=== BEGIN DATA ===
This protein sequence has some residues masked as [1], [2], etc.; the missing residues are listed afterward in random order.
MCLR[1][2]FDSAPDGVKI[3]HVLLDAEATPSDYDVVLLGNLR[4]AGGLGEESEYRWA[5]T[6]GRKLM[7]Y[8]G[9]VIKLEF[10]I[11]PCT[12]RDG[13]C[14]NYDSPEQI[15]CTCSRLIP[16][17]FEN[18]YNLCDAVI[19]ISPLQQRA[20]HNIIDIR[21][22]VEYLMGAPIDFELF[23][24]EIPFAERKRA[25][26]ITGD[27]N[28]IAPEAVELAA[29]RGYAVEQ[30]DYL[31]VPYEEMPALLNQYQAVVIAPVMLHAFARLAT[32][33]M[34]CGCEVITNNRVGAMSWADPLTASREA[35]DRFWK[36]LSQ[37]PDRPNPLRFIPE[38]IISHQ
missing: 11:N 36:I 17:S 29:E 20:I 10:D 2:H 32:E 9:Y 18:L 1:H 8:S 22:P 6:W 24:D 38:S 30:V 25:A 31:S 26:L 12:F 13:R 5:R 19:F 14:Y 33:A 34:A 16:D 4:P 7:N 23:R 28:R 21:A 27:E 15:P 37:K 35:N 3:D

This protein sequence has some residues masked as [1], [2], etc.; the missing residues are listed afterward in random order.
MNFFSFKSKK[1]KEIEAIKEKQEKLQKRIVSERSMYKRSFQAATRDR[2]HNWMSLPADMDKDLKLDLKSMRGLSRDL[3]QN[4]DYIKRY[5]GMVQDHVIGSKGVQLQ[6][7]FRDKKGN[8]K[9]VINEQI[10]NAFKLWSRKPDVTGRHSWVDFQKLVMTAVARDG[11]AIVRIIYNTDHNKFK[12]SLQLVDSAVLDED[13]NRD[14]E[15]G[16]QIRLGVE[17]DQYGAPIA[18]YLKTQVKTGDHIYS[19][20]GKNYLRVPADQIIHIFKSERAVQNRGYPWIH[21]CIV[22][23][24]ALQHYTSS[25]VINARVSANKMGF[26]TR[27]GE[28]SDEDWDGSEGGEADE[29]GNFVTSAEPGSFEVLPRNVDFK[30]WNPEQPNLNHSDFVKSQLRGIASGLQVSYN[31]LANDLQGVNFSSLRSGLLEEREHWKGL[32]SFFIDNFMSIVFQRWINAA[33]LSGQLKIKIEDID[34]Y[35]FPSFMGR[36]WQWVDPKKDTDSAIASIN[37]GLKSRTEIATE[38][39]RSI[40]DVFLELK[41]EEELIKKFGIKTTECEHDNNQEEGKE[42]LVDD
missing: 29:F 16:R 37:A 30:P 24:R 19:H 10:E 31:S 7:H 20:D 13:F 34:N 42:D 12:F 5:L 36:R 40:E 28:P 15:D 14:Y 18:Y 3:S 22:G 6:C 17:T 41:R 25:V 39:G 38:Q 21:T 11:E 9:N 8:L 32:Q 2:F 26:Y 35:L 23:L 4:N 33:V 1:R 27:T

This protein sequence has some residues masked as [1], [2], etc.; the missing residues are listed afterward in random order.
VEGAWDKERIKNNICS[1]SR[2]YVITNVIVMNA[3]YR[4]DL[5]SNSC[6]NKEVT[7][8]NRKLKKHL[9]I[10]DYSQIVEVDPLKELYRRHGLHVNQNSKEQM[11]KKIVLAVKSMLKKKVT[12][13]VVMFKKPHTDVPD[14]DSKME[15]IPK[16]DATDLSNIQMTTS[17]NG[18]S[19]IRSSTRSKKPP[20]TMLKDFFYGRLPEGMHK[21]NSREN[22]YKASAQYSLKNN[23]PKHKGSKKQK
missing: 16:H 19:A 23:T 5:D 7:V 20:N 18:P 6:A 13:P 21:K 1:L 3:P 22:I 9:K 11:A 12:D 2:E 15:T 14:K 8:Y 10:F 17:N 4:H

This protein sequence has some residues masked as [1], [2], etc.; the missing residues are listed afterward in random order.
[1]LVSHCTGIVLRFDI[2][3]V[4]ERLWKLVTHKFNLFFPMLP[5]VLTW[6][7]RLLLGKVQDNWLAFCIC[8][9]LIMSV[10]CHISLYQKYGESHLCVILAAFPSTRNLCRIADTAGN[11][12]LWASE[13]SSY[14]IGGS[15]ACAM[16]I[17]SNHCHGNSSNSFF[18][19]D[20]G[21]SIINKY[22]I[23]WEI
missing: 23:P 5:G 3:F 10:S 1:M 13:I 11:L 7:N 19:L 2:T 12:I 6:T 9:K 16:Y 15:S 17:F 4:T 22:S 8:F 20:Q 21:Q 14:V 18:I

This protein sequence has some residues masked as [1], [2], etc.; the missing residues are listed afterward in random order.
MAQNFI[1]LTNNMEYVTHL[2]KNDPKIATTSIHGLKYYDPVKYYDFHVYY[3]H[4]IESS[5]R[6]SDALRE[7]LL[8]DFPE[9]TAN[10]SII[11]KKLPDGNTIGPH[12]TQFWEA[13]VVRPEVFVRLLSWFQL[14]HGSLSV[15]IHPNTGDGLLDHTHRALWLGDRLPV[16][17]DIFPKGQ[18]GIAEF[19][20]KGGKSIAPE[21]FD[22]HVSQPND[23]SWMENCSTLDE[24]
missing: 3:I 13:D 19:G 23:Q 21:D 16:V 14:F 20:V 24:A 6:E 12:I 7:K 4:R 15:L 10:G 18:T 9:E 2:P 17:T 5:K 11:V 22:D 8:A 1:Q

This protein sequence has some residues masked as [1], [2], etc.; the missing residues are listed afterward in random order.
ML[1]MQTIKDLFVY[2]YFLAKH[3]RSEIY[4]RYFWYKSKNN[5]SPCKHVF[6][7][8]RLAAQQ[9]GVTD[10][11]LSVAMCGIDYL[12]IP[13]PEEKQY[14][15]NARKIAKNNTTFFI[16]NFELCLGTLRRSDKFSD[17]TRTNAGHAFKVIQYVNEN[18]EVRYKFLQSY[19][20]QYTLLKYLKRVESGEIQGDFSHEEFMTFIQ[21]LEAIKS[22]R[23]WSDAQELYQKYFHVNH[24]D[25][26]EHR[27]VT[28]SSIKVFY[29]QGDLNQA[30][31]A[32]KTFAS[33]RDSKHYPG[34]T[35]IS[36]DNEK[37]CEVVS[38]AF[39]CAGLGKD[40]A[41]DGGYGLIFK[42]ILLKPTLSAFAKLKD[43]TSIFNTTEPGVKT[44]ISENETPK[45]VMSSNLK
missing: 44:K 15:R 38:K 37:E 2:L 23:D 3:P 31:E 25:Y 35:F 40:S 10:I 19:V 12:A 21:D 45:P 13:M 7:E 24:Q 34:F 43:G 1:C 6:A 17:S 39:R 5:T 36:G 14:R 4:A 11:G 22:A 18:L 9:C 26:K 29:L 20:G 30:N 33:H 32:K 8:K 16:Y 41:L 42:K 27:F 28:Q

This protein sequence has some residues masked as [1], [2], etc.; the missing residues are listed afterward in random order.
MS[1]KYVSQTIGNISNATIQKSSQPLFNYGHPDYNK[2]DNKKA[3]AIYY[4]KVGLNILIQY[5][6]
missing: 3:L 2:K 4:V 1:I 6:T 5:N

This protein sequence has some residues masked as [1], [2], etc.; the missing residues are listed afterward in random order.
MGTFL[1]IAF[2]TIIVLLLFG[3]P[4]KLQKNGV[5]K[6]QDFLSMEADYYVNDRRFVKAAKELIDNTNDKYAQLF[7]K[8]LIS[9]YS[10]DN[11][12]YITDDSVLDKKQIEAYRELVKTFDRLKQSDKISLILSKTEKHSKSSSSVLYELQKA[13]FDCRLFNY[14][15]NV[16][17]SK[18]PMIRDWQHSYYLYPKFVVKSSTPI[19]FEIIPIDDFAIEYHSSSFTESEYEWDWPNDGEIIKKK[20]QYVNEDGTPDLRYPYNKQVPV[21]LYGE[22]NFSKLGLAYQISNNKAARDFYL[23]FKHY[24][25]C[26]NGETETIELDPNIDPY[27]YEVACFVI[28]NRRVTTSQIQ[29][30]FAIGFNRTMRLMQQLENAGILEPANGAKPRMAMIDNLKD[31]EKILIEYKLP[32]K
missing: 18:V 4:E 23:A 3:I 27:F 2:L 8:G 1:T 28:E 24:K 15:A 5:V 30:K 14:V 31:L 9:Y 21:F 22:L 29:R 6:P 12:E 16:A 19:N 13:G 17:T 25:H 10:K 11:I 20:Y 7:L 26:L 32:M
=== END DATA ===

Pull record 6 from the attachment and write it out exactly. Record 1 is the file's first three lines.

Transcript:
This protein sequence has some residues masked as [1], [2], etc.; the missing residues are listed afterward in random order.
ML[1]MQTIKDLFVY[2]YFLAKH[3]RSEIY[4]RYFWYKSKNN[5]SPCKHVF[6][7][8]RLAAQQ[9]GVTD[10][11]LSVAMCGIDYL[12]IP[13]PEEKQY[14][15]NARKIAKNNTTFFI[16]NFELCLGTLRRSDKFSD[17]TRTNAGHAFKVIQYVNEN[18]EVRYKFLQSY[19][20]QYTLLKYLKRVESGEIQGDFSHEEFMTFIQ[21]LEAIKS[22]R[23]WSDAQELYQKYFHVNH[24]D[25][26]EHR[27]VT[28]SSIKVFY[29]QGDLNQA[30][31]A[32]KTFAS[33]RDSKHYPG[34]T[35]IS[36]DNEK[37]CEVVS[38]AF[39]CAGLGKD[40]A[41]DGGYGLIFK[42]ILLKPTLSAFAKLKD[43]TSIFNTTEPGVKT[44]ISENETPK[45]VMSSNLK
missing: 44:K 15:R 38:K 37:E 2:L 23:D 3:P 31:E 25:Y 35:F 40:S 10:I 19:V 12:A 21:D 45:P 13:M 7:E 24:Q 34:F 43:G 1:C 6:A 17:S 39:R 5:T 36:G 14:R 4:A 11:G 22:A 18:L 9:C 26:K 29:L 20:G 30:N 33:H 32:K 8:K 16:Y 41:L 42:K 27:F 28:Q